Put simply, in some circles, the Number 13 is thought to be vile and wicked.
Another Friday will fall again on the 13th in the month of October, the second this year after the first was marked by the blood-curdling fatal shooting in Hwedza, exactly two weeks ago.
Perspectives on Friday the 13th
It is not exactly clear when associating Friday the 13th with strange occurrences and bad omen began, but indications are that the myth has been around for centuries.
Friday the 13th superstition is largely believed to be deeply rooted in Western culture and some regard it as foreign to African tradition.
Traditionalist and Zimbabwe National Traditional Healers’ Association (ZINATHA) president, Mr George Kandiero said beliefs around Friday the 13th are borrowed from foreign culture.
“Friday the 13th does not exist in our African tradition religion. Our customs do not recognise that. It is entirely a borrowed and foreign culture.
“There is no place for those beliefs in the norms and values that define our culture as Africans. Owing in part to globalisation, we are importing certain traditions that are alien to us and if we assimilate them, we may end up losing our way.
“I understand that superstition in that day is prevalent in the West, just like other perceptions like Halloween and they have even gone further to make films based on that,” he said.
Mr Kandiero added that it will be utterly disingenuous to ascribe any ominous notions to Friday the 13th as fortunate and good things can also happen on the day.
“If the day is cursed as some people suggest, what happens to those people whose birthdays fall on that day?” he queried, adding: “Someone can have their lucky day on Friday the 13th. I think it is all in the head.”
He said local communities should not be afraid of holding functions or ceremonies on a day that falls on Friday the 13th as no doom and gloom will come their way.
Friday the 13th may be regarded differently, depending on which side of the cultural or religious spectrum one is on.
Academic and University of Zimbabwe lecturer, Dr Pauline Chiripanhura said the phenomenon is difficult to explain scientifically as no empirical outcomes can be achieved.
Very little, if any, known scholarly research exists on Friday the 13th, she added.
“Friday the 13th remains largely hypothetical. This eventually comes down to what one believes in, where they stand in view of the issue. It is difficult to draw a conclusion on the matter based on science, academic research and findings,” said Dr Chiripanhura.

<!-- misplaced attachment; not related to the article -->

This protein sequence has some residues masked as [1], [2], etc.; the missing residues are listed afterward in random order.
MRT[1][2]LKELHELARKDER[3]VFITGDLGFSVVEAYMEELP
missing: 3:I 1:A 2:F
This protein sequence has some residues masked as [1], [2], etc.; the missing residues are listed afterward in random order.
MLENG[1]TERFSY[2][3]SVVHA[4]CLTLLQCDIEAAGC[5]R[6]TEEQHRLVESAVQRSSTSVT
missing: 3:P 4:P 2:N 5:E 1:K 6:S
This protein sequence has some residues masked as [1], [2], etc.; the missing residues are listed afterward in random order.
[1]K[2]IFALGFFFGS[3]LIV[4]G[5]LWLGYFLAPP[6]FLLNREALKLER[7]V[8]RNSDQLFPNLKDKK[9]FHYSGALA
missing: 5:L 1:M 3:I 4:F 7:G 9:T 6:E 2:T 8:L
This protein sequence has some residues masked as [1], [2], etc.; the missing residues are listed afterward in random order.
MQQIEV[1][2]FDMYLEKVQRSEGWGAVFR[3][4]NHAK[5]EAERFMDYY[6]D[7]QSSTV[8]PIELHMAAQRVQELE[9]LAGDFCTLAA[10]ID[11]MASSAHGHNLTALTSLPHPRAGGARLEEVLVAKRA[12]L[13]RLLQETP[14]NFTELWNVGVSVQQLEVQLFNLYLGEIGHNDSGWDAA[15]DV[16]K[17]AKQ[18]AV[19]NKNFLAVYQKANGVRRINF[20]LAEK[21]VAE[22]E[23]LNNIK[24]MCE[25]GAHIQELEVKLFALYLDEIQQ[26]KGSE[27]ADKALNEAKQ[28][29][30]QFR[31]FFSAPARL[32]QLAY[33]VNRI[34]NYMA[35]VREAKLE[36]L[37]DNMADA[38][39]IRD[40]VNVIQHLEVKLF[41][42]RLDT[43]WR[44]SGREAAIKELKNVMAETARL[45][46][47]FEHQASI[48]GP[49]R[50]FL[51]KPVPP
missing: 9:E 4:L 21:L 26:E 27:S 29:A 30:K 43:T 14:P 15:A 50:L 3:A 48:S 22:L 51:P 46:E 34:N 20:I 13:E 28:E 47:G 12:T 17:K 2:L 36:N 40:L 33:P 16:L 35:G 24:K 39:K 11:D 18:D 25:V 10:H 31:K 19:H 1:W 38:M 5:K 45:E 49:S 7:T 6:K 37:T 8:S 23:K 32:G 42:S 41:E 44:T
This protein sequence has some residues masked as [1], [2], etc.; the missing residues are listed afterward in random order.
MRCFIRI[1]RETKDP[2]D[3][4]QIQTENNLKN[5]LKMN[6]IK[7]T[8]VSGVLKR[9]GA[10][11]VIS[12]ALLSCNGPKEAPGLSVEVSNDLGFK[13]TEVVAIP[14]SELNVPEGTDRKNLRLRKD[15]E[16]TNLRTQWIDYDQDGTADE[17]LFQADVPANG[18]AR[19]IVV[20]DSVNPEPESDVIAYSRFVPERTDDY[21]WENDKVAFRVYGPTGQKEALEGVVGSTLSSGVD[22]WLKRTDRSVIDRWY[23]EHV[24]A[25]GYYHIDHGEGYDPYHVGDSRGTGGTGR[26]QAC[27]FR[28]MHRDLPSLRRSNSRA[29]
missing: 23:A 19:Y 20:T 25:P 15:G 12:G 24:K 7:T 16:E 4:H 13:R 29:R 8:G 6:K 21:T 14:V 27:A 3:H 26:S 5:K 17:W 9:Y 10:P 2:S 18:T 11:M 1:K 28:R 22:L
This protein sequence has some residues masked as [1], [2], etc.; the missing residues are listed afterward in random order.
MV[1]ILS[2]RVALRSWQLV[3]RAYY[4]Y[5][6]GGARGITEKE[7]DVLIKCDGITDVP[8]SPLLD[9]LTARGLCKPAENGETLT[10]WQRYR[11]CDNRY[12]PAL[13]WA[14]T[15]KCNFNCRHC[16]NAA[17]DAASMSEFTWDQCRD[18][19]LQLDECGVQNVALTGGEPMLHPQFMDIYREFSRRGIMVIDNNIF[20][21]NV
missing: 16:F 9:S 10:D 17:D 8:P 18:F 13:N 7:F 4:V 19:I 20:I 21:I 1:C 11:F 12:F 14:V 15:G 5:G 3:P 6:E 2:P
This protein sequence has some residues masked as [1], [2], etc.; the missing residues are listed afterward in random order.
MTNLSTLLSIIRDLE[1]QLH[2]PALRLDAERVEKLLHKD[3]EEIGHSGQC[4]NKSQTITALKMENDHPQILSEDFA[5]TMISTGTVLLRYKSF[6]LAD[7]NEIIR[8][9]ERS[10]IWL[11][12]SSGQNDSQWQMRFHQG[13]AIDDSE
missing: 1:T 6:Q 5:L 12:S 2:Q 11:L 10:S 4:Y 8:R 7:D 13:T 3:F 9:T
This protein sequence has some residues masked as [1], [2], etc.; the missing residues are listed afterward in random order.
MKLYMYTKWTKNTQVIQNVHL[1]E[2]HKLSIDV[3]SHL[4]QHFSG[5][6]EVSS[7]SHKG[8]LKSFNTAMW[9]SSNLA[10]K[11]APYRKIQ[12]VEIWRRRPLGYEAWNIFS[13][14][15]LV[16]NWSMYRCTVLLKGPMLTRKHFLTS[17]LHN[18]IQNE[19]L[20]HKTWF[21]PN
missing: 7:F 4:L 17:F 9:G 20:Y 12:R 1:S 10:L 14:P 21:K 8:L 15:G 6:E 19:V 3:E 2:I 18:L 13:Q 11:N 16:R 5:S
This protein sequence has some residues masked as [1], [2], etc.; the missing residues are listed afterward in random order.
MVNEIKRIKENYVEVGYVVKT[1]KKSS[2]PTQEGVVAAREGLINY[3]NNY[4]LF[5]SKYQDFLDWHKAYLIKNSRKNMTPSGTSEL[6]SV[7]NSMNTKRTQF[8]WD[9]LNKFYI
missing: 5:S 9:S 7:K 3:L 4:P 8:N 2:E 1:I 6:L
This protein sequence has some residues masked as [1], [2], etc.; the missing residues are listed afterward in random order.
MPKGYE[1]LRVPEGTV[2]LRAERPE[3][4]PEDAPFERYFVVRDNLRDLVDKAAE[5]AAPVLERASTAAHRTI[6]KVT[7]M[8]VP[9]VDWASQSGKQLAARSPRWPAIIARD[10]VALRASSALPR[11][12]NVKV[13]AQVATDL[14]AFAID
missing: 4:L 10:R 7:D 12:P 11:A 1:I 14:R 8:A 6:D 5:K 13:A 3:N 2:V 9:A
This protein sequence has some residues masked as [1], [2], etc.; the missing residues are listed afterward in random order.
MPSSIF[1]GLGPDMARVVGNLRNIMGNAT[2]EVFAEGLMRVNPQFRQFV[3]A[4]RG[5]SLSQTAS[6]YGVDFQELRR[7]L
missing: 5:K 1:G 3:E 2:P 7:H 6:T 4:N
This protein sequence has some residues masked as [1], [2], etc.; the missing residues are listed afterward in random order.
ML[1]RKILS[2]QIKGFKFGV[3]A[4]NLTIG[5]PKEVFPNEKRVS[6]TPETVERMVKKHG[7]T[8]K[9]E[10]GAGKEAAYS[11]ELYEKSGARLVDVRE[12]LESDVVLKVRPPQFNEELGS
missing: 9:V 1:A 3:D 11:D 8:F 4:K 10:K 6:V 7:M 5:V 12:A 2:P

Along with Dr JD Tena of Liverpool University, Dr Jan Fidrmuc – who was at the time an economist at Brunel University London – published an academic paper six years ago which explores the enduring myth that Friday the 13th is a particularly unlucky day.
Dr Fidrmuc said “triskaidekaphobia”, the scientific name for the fear of the number 13, has real consequences which concern economists.
“Commonly, the bad luck is attributed to Jesus being crucified on a Friday and there being 13 people at the Last Supper, one of whom went on to betray Him.
“But until now no one has come up with a scientifically robust way of establishing whether or not there is any objective evidence either way.
“People are much more likely to remember something bad happening on an “unlucky” day.
“And we know that superstition about 13 measurably affects behaviour. So by exploding the myth, we hope to have added our own little fiscal stimulus to between one and three Fridays in a year,” he concluded.
Clergyman Misheck Kembo, the bishop of Kutenda kweVapostori Church, said people must always put their faith in God and not trust in superstition.
“Good and bad things happen in the world anytime and everywhere. The devil is always at work to wreak havoc, bringing misery in people’s lives, but as Christians, our salvation is found in the Lord whose grace is always abounding in our lives.
“In fact, the Scriptures in Philippians Chapter 4 Verses 11-13 and Psalms Chapter 28 Verse 7 remind us on how we should always find strength in Christ under whatever circumstances and in all situations. In good and bad times, God is always with us and no myth can change that; Friday the 13th included,” he said.
— Manica Post